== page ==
LDW: I write during my lunch time, after school, and on the weekends. If I eat out alone, which I do quite a bit, I will write while I am having dinner. I have written some of my most successful pieces in a restaurant.  When school is in session, my goal is to write collectively at least an hour a day. When possible, I will write for a longer period of time. Sometimes I get twenty minutes here, thirty minutes there.  I do the bulk of my writing during holidays and the summer. At those times, my goal is to write three hours daily. My writing time also involves my reading time. I have a ten one rule. For every one poem I write, I read ten. This has been my practice for the last several years.

CH: As long as I’ve known you, you’ve lived in Odessa. How has its various landscapes—geographic, vegetal, social—influenced your work? Have you lived elsewhere?

LDW: Although flat, open, barren and nestled in the breast of distance, Odessa poses characteristics of beauty resembling no other place. It’s a type of rugged beauty the natives  have learned to appreciate. The landscape is a banner of fortitude, a reflection of many of the people here. Strength is important to me. I am fascinated with our sky. The sunrises and sunsets are stunning. The night sky is beautiful as well. In many of my poems, I make a reference to our sky. Usually, the reference is a segue to an unveiling or revelation in the poem.  I lived in Terrell, Texas for one year and Lubbock, Texas while I attended Texas Tech. I was born in Dawson, Texas, but was very young when we moved away from there.

CH: Your first book, Word Ghetto, won the 2011 Bluelight Press Book Award from 1st World Publishing. How did you find out about the award? How did you select the poems that would go into that book?

LDW: After taking Diane Frank’s online workshops for four years, she encouraged me to submit to the Bluelight Press Book Award competition. Many of the poems included in the manuscript, I wrote in her workshops. If I received a poem from her with this message, “This should be in a book,” I put it in a file labeled Book. The remaining poems I selected based on these criteria: if it won first place in various state sponsored poetry contests, or if it was published in an anthology or literary journal. Over the course of four years, I discovered various themes and grouped the poems accordingly. Ironically, many of these poems were written using words or stanzas taken from my “word ghetto.” Hence the title. My word ghetto is a rather large file of hoarded words, stanzas and phrases that do not fit in one poem but work well or are seed ideas for others.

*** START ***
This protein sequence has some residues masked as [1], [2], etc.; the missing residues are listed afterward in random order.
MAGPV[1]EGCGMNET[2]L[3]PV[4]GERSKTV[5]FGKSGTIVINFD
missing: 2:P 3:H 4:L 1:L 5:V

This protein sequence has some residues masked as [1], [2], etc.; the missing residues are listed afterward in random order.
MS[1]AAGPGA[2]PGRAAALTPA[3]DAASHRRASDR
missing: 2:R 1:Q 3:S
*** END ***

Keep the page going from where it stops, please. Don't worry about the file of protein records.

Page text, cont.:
CH: Your most recent book, In This House, addresses a rich variety of topics—everything from desire for the ultimate steam iron to struggles with illness, including your own cancer diagnosis. How did you arrive at the vision for this book? How did you decide on its title?

LDW: Initially, this book was going to be about my mother. When I was diagnosed with breast cancer, I shifted gears and started writing about what I was experiencing. While writing those poems, I shifted gears yet again. I was battling depression; I had to focus outwards. I remember the day I said aloud, you’re not the only person “going through something.” After that meeting with myself, I reverted to writing about landscapes and other topics. I chose the title “In This House” because of the varied meanings of the word house. Its multiplicity allowed me to encompass all of the poems in the book.

CH: Writing poems of intimacy, especially about relationship with family, is a difficult task—one you handle with aplomb in In This House. How has your family received your writing, especially the work in which they appear?

LDW: My family has received my writing about them quite well. They are extremely supportive of me. I wrote about them in my other books. More than likely, one or more of them will show up in my next book.  In In This House, I give voice to some of the emotions they were experiencing. They gracefully allowed me to do so.

CH: With so much success with your poetry, I would imagine you would identify primarily as a poet. But your website (http://lorettadianewalker.weebly.com) hints at an interest in writing a novel. How would you describe your identity as a writer? In what direction do you see your writing going now?